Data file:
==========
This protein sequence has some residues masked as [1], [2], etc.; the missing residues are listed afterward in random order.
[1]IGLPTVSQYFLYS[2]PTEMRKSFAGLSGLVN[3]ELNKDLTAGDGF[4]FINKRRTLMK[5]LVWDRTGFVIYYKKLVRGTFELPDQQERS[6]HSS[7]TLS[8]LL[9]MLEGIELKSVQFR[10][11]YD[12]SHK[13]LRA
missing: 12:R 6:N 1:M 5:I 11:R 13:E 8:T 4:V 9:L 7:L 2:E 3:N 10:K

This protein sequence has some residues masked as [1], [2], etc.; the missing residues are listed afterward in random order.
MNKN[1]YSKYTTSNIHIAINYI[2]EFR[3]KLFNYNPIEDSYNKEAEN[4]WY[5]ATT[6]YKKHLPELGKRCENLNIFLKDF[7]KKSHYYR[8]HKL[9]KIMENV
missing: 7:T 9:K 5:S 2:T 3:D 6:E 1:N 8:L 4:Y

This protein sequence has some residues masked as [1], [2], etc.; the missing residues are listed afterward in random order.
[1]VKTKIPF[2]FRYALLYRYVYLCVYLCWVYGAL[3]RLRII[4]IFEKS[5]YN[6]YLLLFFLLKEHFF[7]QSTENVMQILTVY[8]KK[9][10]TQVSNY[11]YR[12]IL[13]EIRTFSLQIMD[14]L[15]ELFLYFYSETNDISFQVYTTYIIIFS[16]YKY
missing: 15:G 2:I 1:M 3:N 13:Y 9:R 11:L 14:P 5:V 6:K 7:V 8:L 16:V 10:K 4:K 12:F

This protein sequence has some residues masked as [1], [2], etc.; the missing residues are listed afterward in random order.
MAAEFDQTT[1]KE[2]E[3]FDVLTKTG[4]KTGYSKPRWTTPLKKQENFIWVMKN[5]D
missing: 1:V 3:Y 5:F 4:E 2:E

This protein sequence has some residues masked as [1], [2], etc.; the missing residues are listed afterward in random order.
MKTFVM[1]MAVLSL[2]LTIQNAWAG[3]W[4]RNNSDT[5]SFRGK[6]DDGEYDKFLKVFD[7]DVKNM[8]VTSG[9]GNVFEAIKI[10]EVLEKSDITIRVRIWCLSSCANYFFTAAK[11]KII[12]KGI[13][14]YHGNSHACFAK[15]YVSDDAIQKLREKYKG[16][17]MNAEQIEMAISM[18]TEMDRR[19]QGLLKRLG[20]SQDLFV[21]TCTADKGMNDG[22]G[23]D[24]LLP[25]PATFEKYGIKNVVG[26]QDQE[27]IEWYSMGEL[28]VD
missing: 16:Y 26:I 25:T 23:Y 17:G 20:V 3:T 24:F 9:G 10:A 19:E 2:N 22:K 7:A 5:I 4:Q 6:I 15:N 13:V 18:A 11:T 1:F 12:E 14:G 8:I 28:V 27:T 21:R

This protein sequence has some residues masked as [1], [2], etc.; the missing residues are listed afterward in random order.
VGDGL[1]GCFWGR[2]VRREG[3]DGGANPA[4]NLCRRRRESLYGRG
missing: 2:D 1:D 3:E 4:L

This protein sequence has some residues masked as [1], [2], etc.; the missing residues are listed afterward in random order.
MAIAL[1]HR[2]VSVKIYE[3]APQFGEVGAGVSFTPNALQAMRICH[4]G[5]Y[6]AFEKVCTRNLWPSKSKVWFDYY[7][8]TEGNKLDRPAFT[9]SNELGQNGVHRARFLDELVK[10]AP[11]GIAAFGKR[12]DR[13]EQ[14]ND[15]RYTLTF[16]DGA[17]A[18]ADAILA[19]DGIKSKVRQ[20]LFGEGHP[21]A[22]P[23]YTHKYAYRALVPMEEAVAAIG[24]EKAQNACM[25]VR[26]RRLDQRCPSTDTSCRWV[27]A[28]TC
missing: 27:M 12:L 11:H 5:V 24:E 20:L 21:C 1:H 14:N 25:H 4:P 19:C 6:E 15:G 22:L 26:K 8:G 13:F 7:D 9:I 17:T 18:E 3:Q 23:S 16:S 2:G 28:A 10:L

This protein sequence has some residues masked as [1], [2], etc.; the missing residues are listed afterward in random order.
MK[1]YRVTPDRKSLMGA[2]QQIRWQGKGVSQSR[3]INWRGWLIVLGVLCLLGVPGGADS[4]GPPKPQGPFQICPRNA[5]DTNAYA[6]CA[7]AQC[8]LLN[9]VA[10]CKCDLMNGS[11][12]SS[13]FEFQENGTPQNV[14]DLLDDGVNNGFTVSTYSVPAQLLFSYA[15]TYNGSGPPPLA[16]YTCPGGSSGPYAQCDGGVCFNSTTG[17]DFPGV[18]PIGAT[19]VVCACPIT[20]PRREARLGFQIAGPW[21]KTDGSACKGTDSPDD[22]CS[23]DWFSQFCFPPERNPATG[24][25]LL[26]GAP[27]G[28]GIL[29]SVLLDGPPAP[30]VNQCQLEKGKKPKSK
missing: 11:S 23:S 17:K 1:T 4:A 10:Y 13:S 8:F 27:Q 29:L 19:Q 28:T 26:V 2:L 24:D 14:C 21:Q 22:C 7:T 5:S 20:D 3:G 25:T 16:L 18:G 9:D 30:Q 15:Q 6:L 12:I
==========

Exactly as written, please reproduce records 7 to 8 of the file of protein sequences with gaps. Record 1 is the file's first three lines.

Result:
This protein sequence has some residues masked as [1], [2], etc.; the missing residues are listed afterward in random order.
MAIAL[1]HR[2]VSVKIYE[3]APQFGEVGAGVSFTPNALQAMRICH[4]G[5]Y[6]AFEKVCTRNLWPSKSKVWFDYY[7][8]TEGNKLDRPAFT[9]SNELGQNGVHRARFLDELVK[10]AP[11]GIAAFGKR[12]DR[13]EQ[14]ND[15]RYTLTF[16]DGA[17]A[18]ADAILA[19]DGIKSKVRQ[20]LFGEGHP[21]A[22]P[23]YTHKYAYRALVPMEEAVAAIG[24]EKAQNACM[25]VR[26]RRLDQRCPSTDTSCRWV[27]A[28]TC
missing: 27:M 12:L 11:H 5:V 24:E 20:L 21:C 1:H 14:N 25:H 4:P 19:C 6:E 15:G 22:L 26:K 8:G 13:F 7:D 9:I 17:T 18:E 3:Q 23:S 16:S 2:G 28:A 10:L

This protein sequence has some residues masked as [1], [2], etc.; the missing residues are listed afterward in random order.
MK[1]YRVTPDRKSLMGA[2]QQIRWQGKGVSQSR[3]INWRGWLIVLGVLCLLGVPGGADS[4]GPPKPQGPFQICPRNA[5]DTNAYA[6]CA[7]AQC[8]LLN[9]VA[10]CKCDLMNGS[11][12]SS[13]FEFQENGTPQNV[14]DLLDDGVNNGFTVSTYSVPAQLLFSYA[15]TYNGSGPPPLA[16]YTCPGGSSGPYAQCDGGVCFNSTTG[17]DFPGV[18]PIGAT[19]VVCACPIT[20]PRREARLGFQIAGPW[21]KTDGSACKGTDSPDD[22]CS[23]DWFSQFCFPPERNPATG[24][25]LL[26]GAP[27]G[28]GIL[29]SVLLDGPPAP[30]VNQCQLEKGKKPKSK
missing: 11:S 23:S 17:K 1:T 4:A 10:Y 13:S 8:F 27:Q 29:L 19:Q 28:T 26:V 2:L 24:D 14:C 21:Q 22:C 7:T 5:S 20:D 3:G 25:T 16:L 18:G 9:D 30:Q 15:Q 6:L 12:I